Re: Phetsarat font, Lao unicode

From: Brian Wilson (
Date: Wed Jul 11 2007 - 11:38:09 CDT

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    The Lao convention goes back at least to the 1920's as one of the
    dictionaries I have is a reprint of that. The other is from the ministry of
    education. I have seen primers from various eras. So there is consensus in
    Laos for using an x to represent Lao vowels without a base consonant.
    Regarding Thai, they use a dash-like symbol. I was just suggesting that
    since a dash is needed for Thai and an x is needed for Lao, then why not
    make them both available to each other.

    I am not sure what kind of consensus is needed. Hebrew and Arabic is
    written from right to left. European language are written from left to
    right. We don't have a consensus on which direction a language should be
    written in, but each language operates well within its own rules. Both Lao
    and Thai are legitimate languages. The pedagogical need to refer to vowels
    without a base consonant is not an everyday necessity, but that doesn't
    lesson its validity.

    On 7/11/07, Philippe Verdy <> wrote:
    > Your opinion just confirms what I feared : it's just notational and
    > there's no consensus about the base symbol to use : we have now at least 4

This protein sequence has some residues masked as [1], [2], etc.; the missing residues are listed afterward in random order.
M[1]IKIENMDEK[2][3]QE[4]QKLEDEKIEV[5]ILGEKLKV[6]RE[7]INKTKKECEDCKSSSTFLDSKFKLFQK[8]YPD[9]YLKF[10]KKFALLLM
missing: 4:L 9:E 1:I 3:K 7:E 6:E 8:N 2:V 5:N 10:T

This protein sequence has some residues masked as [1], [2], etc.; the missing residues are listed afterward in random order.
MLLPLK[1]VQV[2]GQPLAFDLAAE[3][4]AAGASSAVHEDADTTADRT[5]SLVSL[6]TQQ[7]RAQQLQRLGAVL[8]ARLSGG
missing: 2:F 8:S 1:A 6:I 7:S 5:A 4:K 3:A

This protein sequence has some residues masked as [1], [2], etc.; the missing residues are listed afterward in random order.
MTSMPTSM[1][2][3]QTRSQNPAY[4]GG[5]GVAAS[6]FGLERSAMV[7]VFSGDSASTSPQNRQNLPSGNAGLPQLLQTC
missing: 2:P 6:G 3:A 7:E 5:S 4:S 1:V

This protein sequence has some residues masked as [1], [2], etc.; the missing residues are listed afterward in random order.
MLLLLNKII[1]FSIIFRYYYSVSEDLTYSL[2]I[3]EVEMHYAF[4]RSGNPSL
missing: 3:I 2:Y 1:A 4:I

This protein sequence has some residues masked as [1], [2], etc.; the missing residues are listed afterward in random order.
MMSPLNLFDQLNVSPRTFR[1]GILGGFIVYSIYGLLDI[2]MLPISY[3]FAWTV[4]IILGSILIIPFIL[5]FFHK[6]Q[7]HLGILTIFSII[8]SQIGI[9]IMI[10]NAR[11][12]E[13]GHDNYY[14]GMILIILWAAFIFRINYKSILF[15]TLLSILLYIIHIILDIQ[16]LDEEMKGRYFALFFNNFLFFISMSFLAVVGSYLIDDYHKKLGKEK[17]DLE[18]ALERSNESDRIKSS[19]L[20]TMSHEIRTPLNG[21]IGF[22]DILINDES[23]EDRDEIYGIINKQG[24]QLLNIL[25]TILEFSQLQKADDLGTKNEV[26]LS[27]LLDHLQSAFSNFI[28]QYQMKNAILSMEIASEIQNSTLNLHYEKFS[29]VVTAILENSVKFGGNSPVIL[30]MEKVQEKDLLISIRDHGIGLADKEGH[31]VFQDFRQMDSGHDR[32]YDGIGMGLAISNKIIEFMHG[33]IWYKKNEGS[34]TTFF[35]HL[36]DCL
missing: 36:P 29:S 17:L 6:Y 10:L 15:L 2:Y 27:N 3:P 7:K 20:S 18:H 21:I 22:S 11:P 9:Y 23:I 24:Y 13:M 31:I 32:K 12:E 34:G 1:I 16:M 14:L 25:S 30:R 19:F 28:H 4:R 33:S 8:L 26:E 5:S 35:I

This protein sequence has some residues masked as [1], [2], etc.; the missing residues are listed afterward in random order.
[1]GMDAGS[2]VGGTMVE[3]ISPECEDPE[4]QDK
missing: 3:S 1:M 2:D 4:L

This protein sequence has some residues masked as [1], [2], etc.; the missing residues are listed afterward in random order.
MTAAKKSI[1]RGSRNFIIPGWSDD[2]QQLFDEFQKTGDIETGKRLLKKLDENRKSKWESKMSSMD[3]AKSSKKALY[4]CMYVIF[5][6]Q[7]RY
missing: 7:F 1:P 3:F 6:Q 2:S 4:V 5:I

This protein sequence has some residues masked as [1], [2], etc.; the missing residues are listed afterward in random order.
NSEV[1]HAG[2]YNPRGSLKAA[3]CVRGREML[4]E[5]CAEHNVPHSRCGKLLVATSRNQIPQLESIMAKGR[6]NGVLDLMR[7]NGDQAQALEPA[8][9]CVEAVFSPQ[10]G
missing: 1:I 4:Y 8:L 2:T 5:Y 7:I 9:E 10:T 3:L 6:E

> base characters:
    > - The dotted circle symbol (as in Unicode charts)
    > - An x-like cross symbol ; but I won't like the proposal of reusing
    > the Latin x letter due to its metrics, graphical features and styles ;
    > - A dash-like symbol (possibly an underscore-like symbol too),
    > however reusing the dash may cause line breaking and word breaking issues ;
    > - NBSP (and possibly SPACE, but with line breaking issues,
    > especially in plain-text Emails)
    > Philippe.
    > ------------------------------
    > Brian Wilson [] wrote :
    > *Envoyé :* mercredi 11 juillet 2007 18:02
    > *À :*
    > *Cc :* James Kass;; Anousak Souphavanh
    > *Objet :* Re: Phetsarat font, Lao unicode
    > I have just been to Laos last week and purchased the two latest
    > dictionaries. I also have seen elementary school primers. These all list
    > the consonants and vowels separately as Thai. In Thai, the convention is to
    > use a hyphen type symbol as the base character. In Lao, it is to use an x
    > type symbol.
    > I do not see the point in opening up the possibilities for expanding an
    > infinite number of base character possibilities. As Thai and Lao are close
    > cousins, I would go for over kill and allow vowels in both languages to
    > attach to either an "-" or an "x" base character.
    > Brian

    Brian Wilson, Director
    Mission College Translation Center
    P.O. Box 4
    Muaklek, Saraburi 18180
    Tel: 66-36-344-777 ext 1221
    Mobile: 66-86-921-0108
    Fax:  66-36-341-629

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